FIG. 26 illustrates varying presentation of one or more portions of a user interface at least partly in response to a relative distance between the stylus and the touch sensor.
  • [0030]
    FIG. 27 is an illustrative process of modifying an input line width based at least partly in response to a tilt angle of the stylus relative to the touch sensor.
  • [0031]
    FIG. 28 is an illustrative process of modifying a user input based at least in part on a determined grip by the user of the stylus.
  • [0032]
    FIG. 29 is an illustrative process of applying a pre-determined visual affect to one or more points corresponding to non-stylus input.
  • [0033]
    FIG. 30 is an illustrative implementation of device with a receptacle configured to magnetically stow the stylus and configured to detect presence of the stylus in the receptacle.
  • [0034]
    FIG. 31 is an illustrative process of determining a change in ambient magnetic fields resulting from placement of the stylus and altering a power consumption mode in response.
  • DETAILED DESCRIPTION Overview
  • [0035]
    Described herein are devices and techniques for accepting input in an electronic device. These devices include a stylus containing a magnet, magnetic field sensors, and one or more touch sensors. By generating information from the magnetic field sensors about the position or orientation of the stylus, the described devices and techniques enable rich input modes alone or in combination with one another.
  • [0036]
    Touch sensors are used in a variety of devices ranging from handheld e-book reader devices to graphics tablets on desktop computers. Users interact with the devices in a variety of ways and in many different physical environments and orientations. During stylus use, such as while writing or drawing on the touch sensor, part of the user's palm may rest on the touch sensor. By determining magnetically the position of the stylus, palmar touches or other unintentional touches may be designated as non-input touches and disregarded by a user interface.
  • [0037]
    The touch sensor may also be used in the identification of a user. For example a user may place their palm against the touch sensor to generate a touch profile. By comparing that touch profile with previously stored touch profiles, the user's identity may be determined.
  • [0038]
    The magnetic stylus is configured to generate one or more magnetic fields which may be detected by magnetic field sensors, such as magnetometers, in the device. A tactile element such as a spring or elastomeric material may be incorporated into the structure of the stylus to provide an improved tactile experience to users. For ease of description, the magnetic stylus is also referred to herein as simply a “stylus”. It is understood that the stylus incorporates at least one magnet, but need not be entirely magnetic.
  • [0039]
    The magnetic stylus may also vary a magnetic field signal by being configured to allow the user to physically displace one or more magnets within the stylus, such that the magnetic field moves relative to a body of the stylus.
  • [0000]
    Given the stylus being in contact with a touch sensor, the change is detectable as being due to displacement of the magnet and not movement of the stylus body. This detected change in the magnetic field may be used to indicate a user input, such as activating a menu of available options.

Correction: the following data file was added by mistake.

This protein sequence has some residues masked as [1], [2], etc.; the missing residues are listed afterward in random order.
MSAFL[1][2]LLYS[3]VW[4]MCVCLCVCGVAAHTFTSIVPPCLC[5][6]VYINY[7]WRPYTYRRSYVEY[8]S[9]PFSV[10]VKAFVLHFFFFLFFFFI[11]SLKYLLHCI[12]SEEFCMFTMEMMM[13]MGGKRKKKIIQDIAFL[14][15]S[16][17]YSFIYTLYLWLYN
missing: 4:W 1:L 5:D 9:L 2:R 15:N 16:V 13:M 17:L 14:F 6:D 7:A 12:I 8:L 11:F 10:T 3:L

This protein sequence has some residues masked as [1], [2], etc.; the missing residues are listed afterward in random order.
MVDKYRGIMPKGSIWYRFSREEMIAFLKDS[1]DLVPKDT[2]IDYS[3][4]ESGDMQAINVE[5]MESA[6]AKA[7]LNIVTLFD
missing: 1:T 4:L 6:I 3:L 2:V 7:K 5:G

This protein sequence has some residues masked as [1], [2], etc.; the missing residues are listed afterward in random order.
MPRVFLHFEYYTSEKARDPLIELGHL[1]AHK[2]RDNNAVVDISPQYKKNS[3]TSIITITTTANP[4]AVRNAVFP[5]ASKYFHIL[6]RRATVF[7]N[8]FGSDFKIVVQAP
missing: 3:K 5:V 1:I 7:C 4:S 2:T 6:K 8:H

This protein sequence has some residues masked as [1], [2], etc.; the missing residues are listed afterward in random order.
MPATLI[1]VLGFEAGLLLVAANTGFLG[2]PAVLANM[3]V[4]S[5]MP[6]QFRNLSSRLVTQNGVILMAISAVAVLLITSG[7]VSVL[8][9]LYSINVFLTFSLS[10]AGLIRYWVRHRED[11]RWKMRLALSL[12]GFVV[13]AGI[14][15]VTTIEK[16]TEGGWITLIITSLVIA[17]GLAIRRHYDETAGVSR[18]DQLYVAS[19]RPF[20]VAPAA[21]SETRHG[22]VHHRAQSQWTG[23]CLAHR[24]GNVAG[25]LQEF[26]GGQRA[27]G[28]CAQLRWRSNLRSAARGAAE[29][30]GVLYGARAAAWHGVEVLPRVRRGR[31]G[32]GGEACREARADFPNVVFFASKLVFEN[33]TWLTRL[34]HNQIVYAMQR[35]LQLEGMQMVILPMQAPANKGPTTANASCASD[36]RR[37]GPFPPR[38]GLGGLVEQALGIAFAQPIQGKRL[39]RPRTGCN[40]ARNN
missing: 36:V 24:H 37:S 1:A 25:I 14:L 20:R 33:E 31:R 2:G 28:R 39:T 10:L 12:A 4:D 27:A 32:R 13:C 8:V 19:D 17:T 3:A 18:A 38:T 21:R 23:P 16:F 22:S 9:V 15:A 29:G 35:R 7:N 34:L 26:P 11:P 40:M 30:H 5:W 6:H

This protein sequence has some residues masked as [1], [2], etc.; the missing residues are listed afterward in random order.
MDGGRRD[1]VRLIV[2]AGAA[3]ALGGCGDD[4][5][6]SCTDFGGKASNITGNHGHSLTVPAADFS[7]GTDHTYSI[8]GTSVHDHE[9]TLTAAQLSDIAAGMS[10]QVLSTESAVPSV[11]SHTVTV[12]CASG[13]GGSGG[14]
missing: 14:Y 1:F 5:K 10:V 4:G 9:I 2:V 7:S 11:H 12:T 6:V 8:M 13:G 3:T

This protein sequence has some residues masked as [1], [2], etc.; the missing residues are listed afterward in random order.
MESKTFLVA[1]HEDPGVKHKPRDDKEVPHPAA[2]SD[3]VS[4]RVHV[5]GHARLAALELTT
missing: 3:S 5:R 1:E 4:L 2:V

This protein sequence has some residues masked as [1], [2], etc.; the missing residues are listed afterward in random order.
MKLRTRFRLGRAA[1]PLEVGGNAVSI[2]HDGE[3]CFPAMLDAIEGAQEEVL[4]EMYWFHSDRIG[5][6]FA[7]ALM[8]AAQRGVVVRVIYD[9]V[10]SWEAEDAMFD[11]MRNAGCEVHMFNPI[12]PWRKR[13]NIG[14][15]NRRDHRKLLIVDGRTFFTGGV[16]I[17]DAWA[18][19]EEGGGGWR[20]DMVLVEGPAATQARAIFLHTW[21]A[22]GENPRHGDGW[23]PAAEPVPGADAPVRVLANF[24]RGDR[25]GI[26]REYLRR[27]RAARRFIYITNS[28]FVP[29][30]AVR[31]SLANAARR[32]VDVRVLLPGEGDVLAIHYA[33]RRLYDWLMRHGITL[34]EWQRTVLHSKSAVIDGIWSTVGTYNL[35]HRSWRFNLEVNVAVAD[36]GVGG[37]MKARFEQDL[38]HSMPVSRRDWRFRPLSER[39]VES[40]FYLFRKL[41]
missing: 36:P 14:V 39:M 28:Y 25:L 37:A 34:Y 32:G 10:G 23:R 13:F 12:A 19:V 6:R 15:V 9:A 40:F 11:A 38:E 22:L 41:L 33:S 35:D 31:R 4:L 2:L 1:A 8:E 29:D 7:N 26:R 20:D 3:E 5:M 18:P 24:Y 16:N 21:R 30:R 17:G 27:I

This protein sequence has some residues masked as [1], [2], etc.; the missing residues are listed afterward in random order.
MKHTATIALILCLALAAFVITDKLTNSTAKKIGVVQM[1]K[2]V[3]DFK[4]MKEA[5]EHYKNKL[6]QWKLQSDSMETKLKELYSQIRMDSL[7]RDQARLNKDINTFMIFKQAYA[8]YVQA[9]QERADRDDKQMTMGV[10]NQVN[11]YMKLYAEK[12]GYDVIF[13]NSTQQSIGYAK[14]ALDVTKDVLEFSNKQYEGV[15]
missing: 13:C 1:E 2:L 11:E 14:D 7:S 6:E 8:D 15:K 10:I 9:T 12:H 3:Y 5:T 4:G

• [0040]
    The magnetic stylus may be passive and unpowered, or may include an active component such as an electromagnet. Upon activation, the electromagnet generates a magnetic field signal which is detectable by the magnetometers. The detected signal may be accepted as a user input, such as a “click” action in selecting a particular function in a user interface.
  • [0041]
    The magnetic stylus may also vary touch input presented to the touch sensor. The stylus may be configured such that when squeezed, the magnitude of force applied via a tip is increased. This increase in magnitude of force on the tip may be accepted as user input, such as varying the thickness of a line or selecting a particular function in the user interface.
  • [0042]
    The magnetic field sensors, such as a magnetometer, allow for the detection and characterization of an impinging magnetic field. For example, a magnetometer may allow for determining a field strength, angular bearing, polarity of the magnetic field, and so forth. In some implementations, the magnetometer may comprise a Hall-effect device, vector magnetometer, coil magnetometer, fluxgate magnetometer, spin-exchange relaxation-free atomic magnetometers, anisotropic magnetoresistance (AMR), tunneling magnetic resistance (TMR), giant magnetoresistance (GMR), magnetic inductance, and so forth. Magnetometers which are not magnetized by strong magnetic fields may be preferred in some implementations. Magnetometers which may become magnetized may be accompanied by a degaussing mechanism. The magnetometers may comprise a plurality of sensing elements to provide a three-dimensional magnetic field vector. Magnetic fields, particularly in the environment within which electronic devices operate, are predictable and well understood. As a result, it becomes possible to use one or more magnetometers to determine presence and in some implementations the position, orientation, rotation, and so forth of the magnetic stylus.